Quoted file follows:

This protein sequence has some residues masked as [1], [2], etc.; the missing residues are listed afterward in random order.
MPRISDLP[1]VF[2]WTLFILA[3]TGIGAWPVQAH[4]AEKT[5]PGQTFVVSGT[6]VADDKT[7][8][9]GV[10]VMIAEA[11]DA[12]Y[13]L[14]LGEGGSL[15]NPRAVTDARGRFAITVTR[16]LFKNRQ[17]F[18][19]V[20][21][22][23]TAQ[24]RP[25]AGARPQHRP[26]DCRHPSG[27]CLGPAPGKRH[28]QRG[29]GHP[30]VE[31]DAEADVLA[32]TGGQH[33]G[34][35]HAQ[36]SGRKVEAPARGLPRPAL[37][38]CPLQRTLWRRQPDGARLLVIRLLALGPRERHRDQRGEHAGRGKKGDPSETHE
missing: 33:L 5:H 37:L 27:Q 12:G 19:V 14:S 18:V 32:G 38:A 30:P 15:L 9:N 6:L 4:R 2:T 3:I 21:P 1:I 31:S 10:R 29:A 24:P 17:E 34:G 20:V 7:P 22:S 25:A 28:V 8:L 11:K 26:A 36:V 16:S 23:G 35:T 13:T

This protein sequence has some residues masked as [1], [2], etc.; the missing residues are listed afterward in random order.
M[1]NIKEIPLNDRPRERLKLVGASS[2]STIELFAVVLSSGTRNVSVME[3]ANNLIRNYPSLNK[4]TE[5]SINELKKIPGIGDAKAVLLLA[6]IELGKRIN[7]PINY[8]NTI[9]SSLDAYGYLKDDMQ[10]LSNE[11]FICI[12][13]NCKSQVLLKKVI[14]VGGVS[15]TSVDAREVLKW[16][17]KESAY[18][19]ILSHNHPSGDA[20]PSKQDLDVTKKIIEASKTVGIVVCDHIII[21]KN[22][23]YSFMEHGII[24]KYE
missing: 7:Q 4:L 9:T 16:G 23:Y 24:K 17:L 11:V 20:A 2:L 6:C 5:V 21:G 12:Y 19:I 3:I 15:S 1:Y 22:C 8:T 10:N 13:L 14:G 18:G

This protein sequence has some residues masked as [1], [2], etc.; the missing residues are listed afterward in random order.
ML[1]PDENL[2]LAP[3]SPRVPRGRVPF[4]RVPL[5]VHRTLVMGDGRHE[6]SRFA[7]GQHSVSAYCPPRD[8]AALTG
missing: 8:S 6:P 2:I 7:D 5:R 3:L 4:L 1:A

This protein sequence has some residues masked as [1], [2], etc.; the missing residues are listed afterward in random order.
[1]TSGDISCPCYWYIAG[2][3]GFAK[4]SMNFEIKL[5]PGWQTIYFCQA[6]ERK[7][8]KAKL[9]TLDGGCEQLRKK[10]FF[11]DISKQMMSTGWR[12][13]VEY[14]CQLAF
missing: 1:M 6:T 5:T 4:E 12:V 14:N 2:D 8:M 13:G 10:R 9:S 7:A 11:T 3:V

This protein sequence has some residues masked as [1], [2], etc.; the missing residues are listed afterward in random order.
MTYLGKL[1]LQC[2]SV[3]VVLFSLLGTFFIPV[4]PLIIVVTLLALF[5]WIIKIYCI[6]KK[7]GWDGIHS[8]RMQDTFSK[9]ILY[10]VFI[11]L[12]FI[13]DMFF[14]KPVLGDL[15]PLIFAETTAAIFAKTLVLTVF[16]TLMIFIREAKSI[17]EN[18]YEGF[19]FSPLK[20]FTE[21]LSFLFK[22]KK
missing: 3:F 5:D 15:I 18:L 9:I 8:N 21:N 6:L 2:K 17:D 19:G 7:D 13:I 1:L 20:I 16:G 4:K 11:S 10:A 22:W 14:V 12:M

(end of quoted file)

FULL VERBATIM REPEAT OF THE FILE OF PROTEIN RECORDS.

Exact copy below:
This protein sequence has some residues masked as [1], [2], etc.; the missing residues are listed afterward in random order.
MPRISDLP[1]VF[2]WTLFILA[3]TGIGAWPVQAH[4]AEKT[5]PGQTFVVSGT[6]VADDKT[7][8][9]GV[10]VMIAEA[11]DA[12]Y[13]L[14]LGEGGSL[15]NPRAVTDARGRFAITVTR[16]LFKNRQ[17]F[18][19]V[20][21][22][23]TAQ[24]RP[25]AGARPQHRP[26]DCRHPSG[27]CLGPAPGKRH[28]QRG[29]GHP[30]VE[31]DAEADVLA[32]TGGQH[33]G[34][35]HAQ[36]SGRKVEAPARGLPRPAL[37][38]CPLQRTLWRRQPDGARLLVIRLLALGPRERHRDQRGEHAGRGKKGDPSETHE
missing: 33:L 5:H 37:L 27:Q 12:G 19:V 14:S 18:V 32:G 38:A 30:P 15:L 9:N 6:L 4:R 2:T 3:I 21:P 1:I 31:S 10:R 29:A 24:P 17:E 34:G 20:V 7:P 22:S 25:A 28:V 8:L 11:K 26:A 36:V 16:S 23:G 35:T 13:T

This protein sequence has some residues masked as [1], [2], etc.; the missing residues are listed afterward in random order.
M[1]NIKEIPLNDRPRERLKLVGASS[2]STIELFAVVLSSGTRNVSVME[3]ANNLIRNYPSLNK[4]TE[5]SINELKKIPGIGDAKAVLLLA[6]IELGKRIN[7]PINY[8]NTI[9]SSLDAYGYLKDDMQ[10]LSNE[11]FICI[12][13]NCKSQVLLKKVI[14]VGGVS[15]TSVDAREVLKW[16][17]KESAY[18][19]ILSHNHPSGDA[20]PSKQDLDVTKKIIEASKTVGIVVCDHIII[21]KN[22][23]YSFMEHGII[24]KYE
missing: 7:Q 4:L 9:T 16:G 23:Y 24:K 17:L 11:V 20:A 2:L 6:C 5:V 21:G 12:Y 19:I 3:I 15:S 1:Y 22:C 8:T 10:N 13:L 14:G 18:G

This protein sequence has some residues masked as [1], [2], etc.; the missing residues are listed afterward in random order.
ML[1]PDENL[2]LAP[3]SPRVPRGRVPF[4]RVPL[5]VHRTLVMGDGRHE[6]SRFA[7]GQHSVSAYCPPRD[8]AALTG
missing: 8:S 6:P 2:I 7:D 5:R 3:L 4:L 1:A

This protein sequence has some residues masked as [1], [2], etc.; the missing residues are listed afterward in random order.
[1]TSGDISCPCYWYIAG[2][3]GFAK[4]SMNFEIKL[5]PGWQTIYFCQA[6]ERK[7][8]KAKL[9]TLDGGCEQLRKK[10]FF[11]DISKQMMSTGWR[12][13]VEY[14]CQLAF
missing: 1:M 6:T 5:T 4:E 12:V 14:N 2:D 8:M 13:G 10:R 9:S 7:A 11:T 3:V

This protein sequence has some residues masked as [1], [2], etc.; the missing residues are listed afterward in random order.
MTYLGKL[1]LQC[2]SV[3]VVLFSLLGTFFIPV[4]PLIIVVTLLALF[5]WIIKIYCI[6]KK[7]GWDGIHS[8]RMQDTFSK[9]ILY[10]VFI[11]L[12]FI[13]DMFF[14]KPVLGDL[15]PLIFAETTAAIFAKTLVLTVF[16]TLMIFIREAKSI[17]EN[18]YEGF[19]FSPLK[20]FTE[21]LSFLFK[22]KK
missing: 3:F 5:D 15:I 18:L 9:I 8:N 21:N 6:L 2:K 17:D 19:G 7:D 13:I 1:L 20:I 16:G 4:K 11:S 10:A 22:W 14:V 12:M